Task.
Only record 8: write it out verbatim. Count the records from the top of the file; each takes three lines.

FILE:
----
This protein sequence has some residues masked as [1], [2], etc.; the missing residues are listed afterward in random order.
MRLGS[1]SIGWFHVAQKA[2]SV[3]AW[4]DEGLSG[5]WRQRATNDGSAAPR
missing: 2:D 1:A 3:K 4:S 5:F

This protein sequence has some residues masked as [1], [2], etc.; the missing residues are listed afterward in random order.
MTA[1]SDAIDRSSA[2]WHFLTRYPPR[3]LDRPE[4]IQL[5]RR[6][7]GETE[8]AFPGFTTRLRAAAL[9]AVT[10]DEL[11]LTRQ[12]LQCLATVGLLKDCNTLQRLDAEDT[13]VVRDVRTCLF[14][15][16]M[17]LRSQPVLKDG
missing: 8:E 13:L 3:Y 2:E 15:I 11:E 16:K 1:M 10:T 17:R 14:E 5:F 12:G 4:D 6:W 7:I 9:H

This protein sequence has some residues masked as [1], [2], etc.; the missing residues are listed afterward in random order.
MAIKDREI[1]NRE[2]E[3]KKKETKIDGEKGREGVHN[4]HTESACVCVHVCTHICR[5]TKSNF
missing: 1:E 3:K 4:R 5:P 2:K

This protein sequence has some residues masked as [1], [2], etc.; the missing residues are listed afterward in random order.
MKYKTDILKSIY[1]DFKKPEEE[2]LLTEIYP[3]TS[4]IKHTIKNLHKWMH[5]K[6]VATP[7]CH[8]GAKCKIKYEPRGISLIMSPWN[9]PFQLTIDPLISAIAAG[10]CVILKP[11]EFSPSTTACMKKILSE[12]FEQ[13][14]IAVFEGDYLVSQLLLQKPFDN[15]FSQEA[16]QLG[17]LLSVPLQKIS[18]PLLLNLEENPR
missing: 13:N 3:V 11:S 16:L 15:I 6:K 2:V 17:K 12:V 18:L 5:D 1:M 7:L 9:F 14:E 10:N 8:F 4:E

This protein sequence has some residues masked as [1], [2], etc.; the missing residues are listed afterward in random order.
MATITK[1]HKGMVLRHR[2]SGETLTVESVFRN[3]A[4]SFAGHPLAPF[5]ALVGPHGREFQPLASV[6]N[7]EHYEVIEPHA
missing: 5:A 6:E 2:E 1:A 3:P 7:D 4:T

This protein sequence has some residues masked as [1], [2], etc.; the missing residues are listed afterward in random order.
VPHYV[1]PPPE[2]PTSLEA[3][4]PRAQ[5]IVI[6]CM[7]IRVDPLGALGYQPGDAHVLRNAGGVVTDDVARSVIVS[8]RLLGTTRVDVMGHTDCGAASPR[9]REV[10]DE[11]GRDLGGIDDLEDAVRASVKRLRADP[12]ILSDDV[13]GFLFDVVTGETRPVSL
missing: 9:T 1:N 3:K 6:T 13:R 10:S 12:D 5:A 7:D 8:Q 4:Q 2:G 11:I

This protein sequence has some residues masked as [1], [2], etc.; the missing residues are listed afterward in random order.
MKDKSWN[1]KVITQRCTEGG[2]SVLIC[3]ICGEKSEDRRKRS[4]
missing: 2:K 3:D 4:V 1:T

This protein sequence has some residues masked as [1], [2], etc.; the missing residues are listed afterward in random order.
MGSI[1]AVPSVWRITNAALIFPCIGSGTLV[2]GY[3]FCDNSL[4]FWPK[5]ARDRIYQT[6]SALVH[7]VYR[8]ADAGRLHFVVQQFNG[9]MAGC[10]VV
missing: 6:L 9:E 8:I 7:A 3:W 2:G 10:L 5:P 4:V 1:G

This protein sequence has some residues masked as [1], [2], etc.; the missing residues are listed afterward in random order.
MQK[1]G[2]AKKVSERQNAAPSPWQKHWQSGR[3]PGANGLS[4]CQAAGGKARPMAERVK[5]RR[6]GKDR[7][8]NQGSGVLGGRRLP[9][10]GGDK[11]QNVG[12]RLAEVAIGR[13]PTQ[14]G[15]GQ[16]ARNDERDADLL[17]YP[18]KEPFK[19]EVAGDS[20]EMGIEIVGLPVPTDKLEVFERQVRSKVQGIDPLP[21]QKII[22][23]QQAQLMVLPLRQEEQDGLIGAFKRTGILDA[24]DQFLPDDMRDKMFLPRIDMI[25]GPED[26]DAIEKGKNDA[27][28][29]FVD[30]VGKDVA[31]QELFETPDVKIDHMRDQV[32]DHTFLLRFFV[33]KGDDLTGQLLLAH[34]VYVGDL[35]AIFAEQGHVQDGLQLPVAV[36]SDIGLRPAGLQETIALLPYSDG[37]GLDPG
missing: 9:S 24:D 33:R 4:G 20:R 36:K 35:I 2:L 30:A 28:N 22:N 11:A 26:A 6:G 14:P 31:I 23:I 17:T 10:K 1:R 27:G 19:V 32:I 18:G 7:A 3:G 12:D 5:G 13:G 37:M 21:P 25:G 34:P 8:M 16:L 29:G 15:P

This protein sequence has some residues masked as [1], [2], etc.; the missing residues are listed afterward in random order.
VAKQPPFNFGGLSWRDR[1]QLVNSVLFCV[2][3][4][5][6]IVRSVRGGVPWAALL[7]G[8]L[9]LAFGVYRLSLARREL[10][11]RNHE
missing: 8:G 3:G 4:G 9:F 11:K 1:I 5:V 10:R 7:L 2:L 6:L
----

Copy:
This protein sequence has some residues masked as [1], [2], etc.; the missing residues are listed afterward in random order.
MGSI[1]AVPSVWRITNAALIFPCIGSGTLV[2]GY[3]FCDNSL[4]FWPK[5]ARDRIYQT[6]SALVH[7]VYR[8]ADAGRLHFVVQQFNG[9]MAGC[10]VV
missing: 6:L 9:E 8:I 7:A 3:W 2:G 10:L 5:P 4:V 1:G